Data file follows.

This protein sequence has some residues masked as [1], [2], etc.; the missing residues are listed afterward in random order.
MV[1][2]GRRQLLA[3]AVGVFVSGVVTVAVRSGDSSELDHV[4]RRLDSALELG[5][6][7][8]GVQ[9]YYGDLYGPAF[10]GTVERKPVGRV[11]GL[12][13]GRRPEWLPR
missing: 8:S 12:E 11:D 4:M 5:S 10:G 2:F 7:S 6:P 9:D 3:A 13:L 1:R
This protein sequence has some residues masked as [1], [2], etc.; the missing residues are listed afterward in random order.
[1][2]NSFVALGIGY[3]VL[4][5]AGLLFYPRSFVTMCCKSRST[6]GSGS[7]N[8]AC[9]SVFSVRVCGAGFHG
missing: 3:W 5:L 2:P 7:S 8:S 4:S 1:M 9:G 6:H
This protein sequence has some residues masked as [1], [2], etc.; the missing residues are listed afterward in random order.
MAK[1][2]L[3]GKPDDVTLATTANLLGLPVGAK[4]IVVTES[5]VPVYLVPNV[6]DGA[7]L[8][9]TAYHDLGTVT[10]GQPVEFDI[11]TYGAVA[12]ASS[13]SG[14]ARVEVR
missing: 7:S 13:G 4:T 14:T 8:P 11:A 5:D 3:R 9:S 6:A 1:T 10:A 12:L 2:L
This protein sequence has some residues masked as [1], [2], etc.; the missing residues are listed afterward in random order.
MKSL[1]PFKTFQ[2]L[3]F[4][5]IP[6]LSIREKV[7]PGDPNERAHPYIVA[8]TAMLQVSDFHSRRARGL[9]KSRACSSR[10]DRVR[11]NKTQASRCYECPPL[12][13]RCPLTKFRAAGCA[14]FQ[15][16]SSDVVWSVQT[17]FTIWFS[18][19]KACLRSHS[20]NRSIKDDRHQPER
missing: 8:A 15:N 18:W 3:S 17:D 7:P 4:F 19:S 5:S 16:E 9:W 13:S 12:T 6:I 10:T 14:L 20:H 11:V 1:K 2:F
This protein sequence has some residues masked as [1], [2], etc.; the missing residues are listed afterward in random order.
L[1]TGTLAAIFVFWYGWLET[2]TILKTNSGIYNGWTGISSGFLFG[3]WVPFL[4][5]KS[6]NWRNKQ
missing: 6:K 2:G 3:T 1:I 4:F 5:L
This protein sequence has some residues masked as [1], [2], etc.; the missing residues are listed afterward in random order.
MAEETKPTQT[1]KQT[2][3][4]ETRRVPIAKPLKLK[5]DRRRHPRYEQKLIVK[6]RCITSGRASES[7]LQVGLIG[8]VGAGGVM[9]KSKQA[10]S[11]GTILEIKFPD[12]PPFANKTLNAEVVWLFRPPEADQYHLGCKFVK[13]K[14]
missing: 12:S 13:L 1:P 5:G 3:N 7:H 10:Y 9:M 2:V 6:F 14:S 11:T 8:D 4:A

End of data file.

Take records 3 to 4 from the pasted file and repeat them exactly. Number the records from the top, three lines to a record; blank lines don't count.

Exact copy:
This protein sequence has some residues masked as [1], [2], etc.; the missing residues are listed afterward in random order.
MAK[1][2]L[3]GKPDDVTLATTANLLGLPVGAK[4]IVVTES[5]VPVYLVPNV[6]DGA[7]L[8][9]TAYHDLGTVT[10]GQPVEFDI[11]TYGAVA[12]ASS[13]SG[14]ARVEVR
missing: 7:S 13:G 4:T 14:T 8:P 11:A 5:D 3:R 9:S 6:A 1:T 10:A 12:L 2:L
This protein sequence has some residues masked as [1], [2], etc.; the missing residues are listed afterward in random order.
MKSL[1]PFKTFQ[2]L[3]F[4][5]IP[6]LSIREKV[7]PGDPNERAHPYIVA[8]TAMLQVSDFHSRRARGL[9]KSRACSSR[10]DRVR[11]NKTQASRCYECPPL[12][13]RCPLTKFRAAGCA[14]FQ[15][16]SSDVVWSVQT[17]FTIWFS[18][19]KACLRSHS[20]NRSIKDDRHQPER
missing: 8:A 15:N 18:W 3:S 17:D 7:P 4:F 19:S 5:S 16:E 9:W 13:S 12:T 6:I 10:T 14:L 20:H 11:V 1:K 2:F